Bodily self-consciousness is an integral part of our everyday life. It allows us to be instinctively aware of where we are and how we move. While this seems trivial, it requires a lot of computation and processing from our brain. But how does the brain produce and regulate it? Using a virtual reality experiment, EPFL scientists have now shown that bodily self-consciousness involves the brain monitoring heartbeat.
The work is published in the Journal of Neuroscience.
The lab of Olaf Blanke at EPFL designed an experiment combining brain imaging, heartbeat analysis, and virtual reality. Participants wore a virtual reality device and a high-density electroencephalogram cap, while their heartbeat and brain activity were measured at the same time in order to monitor the brain’s response to the heart throughout the experiment.
The study, extending previous research from the group, was led by EPFL postdoc Hyeong-Dong Park. The researchers specifically focused on a part of the brain called the “posterior cingulate cortex” and the “insula”. Both areas receive signals from internal organs and also process spatial information about the body.
Through the virtual reality headset, the participants watched an image of their back in sitting position. At irregular time intervals, they received gentle strokes on their back with a stick, which acted as a stimulus to test their bodily self-consciousness as they saw it touch their back in the virtual reality feed. This was carried out in real-time and after a delay.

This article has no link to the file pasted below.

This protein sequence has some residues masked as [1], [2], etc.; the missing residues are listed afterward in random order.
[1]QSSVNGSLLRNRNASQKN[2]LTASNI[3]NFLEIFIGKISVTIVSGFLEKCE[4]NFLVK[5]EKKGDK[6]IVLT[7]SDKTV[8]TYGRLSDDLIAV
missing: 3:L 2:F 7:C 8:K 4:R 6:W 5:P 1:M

At the end of the experiment, the participants were asked to report the level of self-identification with the avatar that they saw. The study found that the response of the posterior cingulate and insula to heartbeat signals reflected the changes in the participant’s conscious self-identification induced by the virtual reality experiment. As the authors state: “Our finding provides important neural evidence… that self-consciousness is linked to the cortical processing of internal bodily signals.”
This is an important experimental confirmation of a longstanding idea that self-consciousness is linked to signals by our organs. This theory has influenced both philosophy and psychology (e.g. William James), but has lacked definitive experimental support, despite various pieces of evidence linking it to modern neuroscience.
This study provides an experimental link between the cortical mapping of the internal body in the brain and actual self-consciousness, placing inquiry out of the realm of philosophy within the empirical sciences; the study’s findings may also be important for future treatments of chronic pain using virtual reality technology, which are also pursued in Blanke’s lab.
This work was funded by the Fondation Bertarelli.